Author Archives: zoologyknowledge

Slaughter in the CAR

In the last post I wrote, “Fighting for Elephants“, I reported on a small inkling of hope for the forest elephants (Loxodonta cyclotis) in central Africa, as the central African states pledged to send 1,000 soldiers to help mitigate the rampant poaching in the area after 89 elephants were killed in Chad. Unfortunately this hope has been misplaced.

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Fighting for Elephants

Forest elephant emerging from a river, Gabon. Photo by Mike Nichols

So, after reporting about the recent paper documenting the dramatic decline of Forest elephants (Loxodonta africana cyclotis) in central Africa, and the horrific mass killing in Chad of 89 elephants, apparently there has been some agreement that something needs to be done.  

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Rumbles in the Jungle

Adult male forest elephant, Loango NP, Gabon. Photo by Josh Davis
Forest elephants (Loxodonta (africana) cyclotis) are one of the most beautiful animals I’ve ever had the luck to see, but a paper published this month in PLOS ONE showed that quite shockingly from 2002 to 2011, forest elephant populations have declined by huge 62%. The paper concluded that the current population sits at around “less than 10% of its potential size, occupying less than 25% of its potential range”. This comes just one month after a staggering report that in Minkebe National Park, Gabon, an estimated 11,000 elephants have been killed between 2004 and 2012, averaging out at just under 4 killed per day.

The Big Blue

Whale sharks (Rhincodon typus) are AWESOME. I dare you to disagree. As the world’s largest extant fish they can reach a staggering 12 meters in length and weigh up to 21 tonnes. Now tell me that’s not impressive. Either way, if you love them, or would love to see them turned into mega sushi, you can’t deny that a recently published paperin the open access on-line journal PLOS ONE this week is a little nugget of gold in a whole ocean of shit. It documents a newly discovered major aggregation site for this massive animal in the heart of one of the hottest most inhospitable regions on earth, the Arabian Gulf. For once a good story filtering out from the normal barrage of depressing marine news of over fishing and shark finning.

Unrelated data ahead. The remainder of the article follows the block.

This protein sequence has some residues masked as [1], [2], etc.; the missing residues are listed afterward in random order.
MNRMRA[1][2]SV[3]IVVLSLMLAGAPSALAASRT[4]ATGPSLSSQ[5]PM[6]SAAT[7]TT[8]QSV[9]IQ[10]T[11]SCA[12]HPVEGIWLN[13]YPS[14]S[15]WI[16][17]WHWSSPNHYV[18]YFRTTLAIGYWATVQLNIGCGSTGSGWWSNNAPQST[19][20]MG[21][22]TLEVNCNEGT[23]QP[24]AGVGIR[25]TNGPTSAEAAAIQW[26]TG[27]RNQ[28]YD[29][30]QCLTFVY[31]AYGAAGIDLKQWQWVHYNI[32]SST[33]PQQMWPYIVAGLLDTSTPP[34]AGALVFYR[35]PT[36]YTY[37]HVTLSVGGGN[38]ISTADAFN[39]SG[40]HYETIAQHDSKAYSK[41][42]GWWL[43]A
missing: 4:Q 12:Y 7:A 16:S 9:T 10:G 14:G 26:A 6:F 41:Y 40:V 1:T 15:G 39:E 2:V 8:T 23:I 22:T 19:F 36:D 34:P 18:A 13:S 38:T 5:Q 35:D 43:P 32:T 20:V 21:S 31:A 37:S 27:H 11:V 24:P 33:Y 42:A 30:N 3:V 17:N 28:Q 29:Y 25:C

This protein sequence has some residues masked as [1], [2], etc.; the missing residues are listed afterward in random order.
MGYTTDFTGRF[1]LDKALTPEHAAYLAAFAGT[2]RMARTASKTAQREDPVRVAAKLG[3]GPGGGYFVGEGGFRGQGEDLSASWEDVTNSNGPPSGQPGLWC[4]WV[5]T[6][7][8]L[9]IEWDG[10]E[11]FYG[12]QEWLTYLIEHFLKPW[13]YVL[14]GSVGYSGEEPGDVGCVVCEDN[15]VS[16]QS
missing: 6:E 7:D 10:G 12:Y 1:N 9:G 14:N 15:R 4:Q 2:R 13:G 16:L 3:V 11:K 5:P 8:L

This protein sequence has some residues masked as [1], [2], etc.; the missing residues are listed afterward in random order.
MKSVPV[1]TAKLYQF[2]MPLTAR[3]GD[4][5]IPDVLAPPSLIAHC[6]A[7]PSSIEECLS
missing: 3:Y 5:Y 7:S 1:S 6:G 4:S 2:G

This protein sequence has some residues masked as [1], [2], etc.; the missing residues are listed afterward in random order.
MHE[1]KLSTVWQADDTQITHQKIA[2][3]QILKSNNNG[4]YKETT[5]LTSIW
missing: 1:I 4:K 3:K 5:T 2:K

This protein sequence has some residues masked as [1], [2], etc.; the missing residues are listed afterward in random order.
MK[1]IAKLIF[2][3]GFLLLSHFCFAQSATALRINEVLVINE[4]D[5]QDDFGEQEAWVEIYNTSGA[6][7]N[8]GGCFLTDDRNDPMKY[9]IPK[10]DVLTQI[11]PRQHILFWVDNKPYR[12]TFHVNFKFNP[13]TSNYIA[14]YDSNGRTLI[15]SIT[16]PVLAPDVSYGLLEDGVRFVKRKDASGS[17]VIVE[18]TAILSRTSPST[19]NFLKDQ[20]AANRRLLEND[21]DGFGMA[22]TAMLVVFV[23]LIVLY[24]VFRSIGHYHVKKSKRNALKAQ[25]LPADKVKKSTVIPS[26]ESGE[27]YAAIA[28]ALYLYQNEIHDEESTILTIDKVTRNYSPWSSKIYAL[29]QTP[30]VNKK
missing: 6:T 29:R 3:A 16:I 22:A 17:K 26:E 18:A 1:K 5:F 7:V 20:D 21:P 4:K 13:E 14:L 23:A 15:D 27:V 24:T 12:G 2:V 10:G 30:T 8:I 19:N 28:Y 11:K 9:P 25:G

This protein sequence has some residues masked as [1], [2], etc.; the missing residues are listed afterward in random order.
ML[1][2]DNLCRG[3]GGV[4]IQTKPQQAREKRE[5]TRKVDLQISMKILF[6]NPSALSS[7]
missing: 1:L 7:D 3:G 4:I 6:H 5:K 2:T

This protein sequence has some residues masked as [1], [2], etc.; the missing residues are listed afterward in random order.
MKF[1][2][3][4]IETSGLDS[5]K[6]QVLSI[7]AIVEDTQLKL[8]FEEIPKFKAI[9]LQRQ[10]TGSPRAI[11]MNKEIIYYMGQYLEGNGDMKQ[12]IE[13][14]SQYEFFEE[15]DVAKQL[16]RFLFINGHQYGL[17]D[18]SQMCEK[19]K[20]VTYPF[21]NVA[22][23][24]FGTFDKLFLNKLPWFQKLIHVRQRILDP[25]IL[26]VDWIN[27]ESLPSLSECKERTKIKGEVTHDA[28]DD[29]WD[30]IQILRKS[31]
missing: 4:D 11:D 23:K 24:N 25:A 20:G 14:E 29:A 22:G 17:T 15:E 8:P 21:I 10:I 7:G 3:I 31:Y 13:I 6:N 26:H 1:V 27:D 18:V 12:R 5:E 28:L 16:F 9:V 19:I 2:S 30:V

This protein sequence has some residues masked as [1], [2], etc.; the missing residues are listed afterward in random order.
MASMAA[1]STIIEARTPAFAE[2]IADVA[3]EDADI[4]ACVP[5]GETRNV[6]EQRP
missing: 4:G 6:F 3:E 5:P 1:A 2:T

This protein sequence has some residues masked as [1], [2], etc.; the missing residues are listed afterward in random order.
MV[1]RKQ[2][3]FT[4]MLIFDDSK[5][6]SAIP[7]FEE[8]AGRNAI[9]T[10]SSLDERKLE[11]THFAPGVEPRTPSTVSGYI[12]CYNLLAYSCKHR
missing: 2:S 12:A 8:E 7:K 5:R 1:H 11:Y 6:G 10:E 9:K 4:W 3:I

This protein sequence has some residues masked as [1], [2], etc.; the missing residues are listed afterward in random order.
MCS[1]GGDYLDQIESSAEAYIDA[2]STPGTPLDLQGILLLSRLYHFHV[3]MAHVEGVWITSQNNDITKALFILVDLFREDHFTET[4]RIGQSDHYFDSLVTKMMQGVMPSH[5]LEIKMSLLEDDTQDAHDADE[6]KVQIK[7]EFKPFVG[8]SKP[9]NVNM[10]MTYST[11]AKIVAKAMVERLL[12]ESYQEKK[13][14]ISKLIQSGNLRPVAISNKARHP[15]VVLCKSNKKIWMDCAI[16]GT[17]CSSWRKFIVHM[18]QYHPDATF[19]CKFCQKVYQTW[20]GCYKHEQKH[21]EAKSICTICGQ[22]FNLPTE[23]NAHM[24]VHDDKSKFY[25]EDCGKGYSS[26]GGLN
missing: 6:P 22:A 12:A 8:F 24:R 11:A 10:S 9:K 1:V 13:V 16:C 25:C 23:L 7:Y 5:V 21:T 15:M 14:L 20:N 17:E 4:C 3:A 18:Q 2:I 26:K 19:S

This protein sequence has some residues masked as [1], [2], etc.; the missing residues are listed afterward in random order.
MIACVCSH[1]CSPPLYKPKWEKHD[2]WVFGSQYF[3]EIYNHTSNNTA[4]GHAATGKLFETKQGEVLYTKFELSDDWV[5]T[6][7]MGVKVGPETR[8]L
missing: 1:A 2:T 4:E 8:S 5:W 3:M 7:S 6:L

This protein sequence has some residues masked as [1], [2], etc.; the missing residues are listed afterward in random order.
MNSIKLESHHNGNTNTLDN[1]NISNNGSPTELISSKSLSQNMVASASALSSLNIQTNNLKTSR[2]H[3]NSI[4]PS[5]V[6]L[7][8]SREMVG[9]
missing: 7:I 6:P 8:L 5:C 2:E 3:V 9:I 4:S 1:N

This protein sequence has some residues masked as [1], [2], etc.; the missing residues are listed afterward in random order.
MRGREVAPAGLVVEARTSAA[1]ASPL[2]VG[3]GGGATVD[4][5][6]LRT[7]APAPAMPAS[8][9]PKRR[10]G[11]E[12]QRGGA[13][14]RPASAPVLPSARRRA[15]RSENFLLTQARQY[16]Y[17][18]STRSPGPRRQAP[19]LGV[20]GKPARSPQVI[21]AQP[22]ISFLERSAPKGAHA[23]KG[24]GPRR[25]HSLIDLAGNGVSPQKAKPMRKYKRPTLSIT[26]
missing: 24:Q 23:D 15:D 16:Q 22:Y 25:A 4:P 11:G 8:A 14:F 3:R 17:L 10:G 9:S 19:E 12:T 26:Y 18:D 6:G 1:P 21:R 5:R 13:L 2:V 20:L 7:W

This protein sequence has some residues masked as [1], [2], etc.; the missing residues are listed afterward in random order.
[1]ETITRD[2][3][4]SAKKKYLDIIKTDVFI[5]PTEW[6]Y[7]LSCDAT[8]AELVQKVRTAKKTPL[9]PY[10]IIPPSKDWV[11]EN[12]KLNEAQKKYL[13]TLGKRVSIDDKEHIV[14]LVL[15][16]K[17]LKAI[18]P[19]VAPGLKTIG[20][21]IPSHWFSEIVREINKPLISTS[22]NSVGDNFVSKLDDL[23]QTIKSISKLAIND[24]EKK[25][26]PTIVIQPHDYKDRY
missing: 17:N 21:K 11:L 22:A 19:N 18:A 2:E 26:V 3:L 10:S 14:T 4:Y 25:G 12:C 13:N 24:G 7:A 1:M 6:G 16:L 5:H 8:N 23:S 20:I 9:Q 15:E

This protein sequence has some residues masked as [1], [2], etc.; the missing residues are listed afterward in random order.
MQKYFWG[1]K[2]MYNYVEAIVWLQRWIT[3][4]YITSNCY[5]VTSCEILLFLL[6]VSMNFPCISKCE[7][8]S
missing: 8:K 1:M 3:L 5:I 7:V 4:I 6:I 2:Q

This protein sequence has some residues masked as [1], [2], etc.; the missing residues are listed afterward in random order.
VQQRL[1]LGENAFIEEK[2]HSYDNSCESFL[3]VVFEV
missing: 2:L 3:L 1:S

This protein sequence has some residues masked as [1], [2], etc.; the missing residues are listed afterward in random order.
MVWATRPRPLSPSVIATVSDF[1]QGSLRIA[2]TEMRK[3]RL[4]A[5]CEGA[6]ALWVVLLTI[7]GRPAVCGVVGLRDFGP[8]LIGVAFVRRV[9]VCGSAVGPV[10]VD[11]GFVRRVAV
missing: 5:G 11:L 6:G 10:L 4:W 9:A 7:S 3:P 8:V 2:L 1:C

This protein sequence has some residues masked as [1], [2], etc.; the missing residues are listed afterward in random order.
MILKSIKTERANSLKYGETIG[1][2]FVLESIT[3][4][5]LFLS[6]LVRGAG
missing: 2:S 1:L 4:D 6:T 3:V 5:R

Ocean babe. And the sharks not too bad either Photo by (so OK, I lost the source for this photo, my bad. If found, please return to the comment section below)

Resurrecting the Past

Recently there has been a little bit of media attention focused on this rather innocuous looking frog from Queensland, Australia:
LBJ (Little Brown Job) frog. Photo by Owen Kelly
Meet Rheobatrachus silus, or better known as the gastric-brooding frog (well ok, better known to us zoologists). This might leave you wondering what all the fuss is about, but its one special little fellow. The more intuitive ones of you may have read its name and asked “Gastric-brooding? Really? Really?”. And basically the answer is simply, well, yes. This little frog got its name from the fact that it swallowed its eggs, incubated them in its stomach until they hatched, then ‘gave birth’ to the perfectly formed little froglets out of its mouth, like this:

There are no tigers in South America…

As a wise Wilderness Explorer once said: “A Wilderness Explorer is a friend to all, be a plant, a fish or a tiny mole!”